Friday, February 27, 2015

Italian Foundling Surname 'la Casasanta'

Records showing various surnames for Maria
I've been doing a lot of research on my Italian branch recently and came across a perplexing situation in which I couldn't determine why one of my ancestors was seemingly going by two different surnames, and sometimes both together.

My 4th great grandmother was being listed alternately on Sulmona, Italy records for her children as Maria Fasciano, Maria la Casasanta, and Maria la Casasanta Fasciano. One even said "la Casasanta alias Fasciano." So what was her maiden name? Fasciano? la Casasanta? Or both? Why would she have an alias? I knew they were all the same woman, and not a case of her husband having two wives with the name Maria (which wouldn't be impossible in general because practically every female from this town was named Maria) because of the timeline in which the names appear and the records which listed both names. I have come across a lot of people in my tree who were given the middle name of their mother's maiden name, but in these cases, it was always just a middle name, it was never used on it's own as a surname like I was sometimes seeing in this case. So although I kept 'la Casasanta' in mind as potentially Maria's mother's maiden name, I was hesitant to commit to that idea and kept searching.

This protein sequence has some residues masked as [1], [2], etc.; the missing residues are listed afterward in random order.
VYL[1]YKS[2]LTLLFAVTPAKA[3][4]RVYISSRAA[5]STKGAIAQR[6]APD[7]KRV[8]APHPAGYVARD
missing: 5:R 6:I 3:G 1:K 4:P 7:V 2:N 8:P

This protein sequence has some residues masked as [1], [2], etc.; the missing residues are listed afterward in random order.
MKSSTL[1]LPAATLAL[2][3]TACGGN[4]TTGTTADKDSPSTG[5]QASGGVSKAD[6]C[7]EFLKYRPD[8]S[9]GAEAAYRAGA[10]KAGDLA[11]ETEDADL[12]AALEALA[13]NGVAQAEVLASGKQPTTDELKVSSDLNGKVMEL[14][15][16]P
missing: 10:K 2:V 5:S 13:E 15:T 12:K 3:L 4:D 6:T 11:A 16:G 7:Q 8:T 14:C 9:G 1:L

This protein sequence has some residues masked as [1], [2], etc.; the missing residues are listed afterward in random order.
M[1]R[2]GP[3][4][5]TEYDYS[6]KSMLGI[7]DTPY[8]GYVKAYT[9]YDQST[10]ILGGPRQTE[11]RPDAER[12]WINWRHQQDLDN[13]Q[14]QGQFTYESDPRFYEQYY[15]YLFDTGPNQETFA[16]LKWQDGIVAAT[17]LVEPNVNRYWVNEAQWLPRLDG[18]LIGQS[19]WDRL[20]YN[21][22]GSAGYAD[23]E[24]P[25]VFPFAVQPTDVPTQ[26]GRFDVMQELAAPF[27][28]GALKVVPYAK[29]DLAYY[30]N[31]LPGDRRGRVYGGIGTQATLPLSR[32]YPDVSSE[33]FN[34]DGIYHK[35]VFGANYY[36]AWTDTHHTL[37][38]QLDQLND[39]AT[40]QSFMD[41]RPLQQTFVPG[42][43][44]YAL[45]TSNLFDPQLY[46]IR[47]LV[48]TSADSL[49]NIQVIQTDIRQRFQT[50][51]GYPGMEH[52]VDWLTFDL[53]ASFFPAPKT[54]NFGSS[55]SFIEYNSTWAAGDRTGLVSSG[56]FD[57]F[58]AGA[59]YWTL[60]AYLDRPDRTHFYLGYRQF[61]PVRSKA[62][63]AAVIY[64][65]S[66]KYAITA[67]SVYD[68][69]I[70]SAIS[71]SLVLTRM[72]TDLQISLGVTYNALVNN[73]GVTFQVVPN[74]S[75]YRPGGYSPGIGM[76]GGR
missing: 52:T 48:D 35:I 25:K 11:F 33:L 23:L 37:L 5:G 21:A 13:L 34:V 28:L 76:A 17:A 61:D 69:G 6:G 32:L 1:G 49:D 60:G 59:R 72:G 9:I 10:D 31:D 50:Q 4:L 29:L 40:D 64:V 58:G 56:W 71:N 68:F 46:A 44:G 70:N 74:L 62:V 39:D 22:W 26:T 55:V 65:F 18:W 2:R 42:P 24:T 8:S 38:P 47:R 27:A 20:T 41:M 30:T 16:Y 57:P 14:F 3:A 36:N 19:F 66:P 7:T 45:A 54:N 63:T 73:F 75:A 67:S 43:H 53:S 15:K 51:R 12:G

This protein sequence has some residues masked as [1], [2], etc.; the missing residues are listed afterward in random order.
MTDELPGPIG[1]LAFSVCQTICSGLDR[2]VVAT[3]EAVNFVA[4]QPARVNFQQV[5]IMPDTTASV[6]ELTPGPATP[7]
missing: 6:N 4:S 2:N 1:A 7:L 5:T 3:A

Unfortunately, Maria was born and married before the online records from Sulmona begin, and I have yet to find her death record (still searching). But I did notice that on her husband's death record, a Venanzio Fasciano is listed as one of the registrants of the death and upon closer inspection, it mentioned that he was the brother-in-law of the deceased - i.e., Maria's brother!

Record of Venanzio's birth naming his father
So then I was feeling pretty confident that her maiden name was Fasciano and la Casasanta must have been her mother's maiden name. But I go searching for more info on Venanzio just to be sure, and because in general, I want find out their parents names anyway. I find Venanzio's marriage record and a copy of his birth record in with the supporting documents for his marriage, which say his father's name is Saverio la Casasanta "alias" Fasciano, and mother's name is Maria Loreto del Rinto. Huh? So it's not the mother's maiden name, but it actually came from the father's original name who appears to have gone by the alias Fasciano? Why would he do that?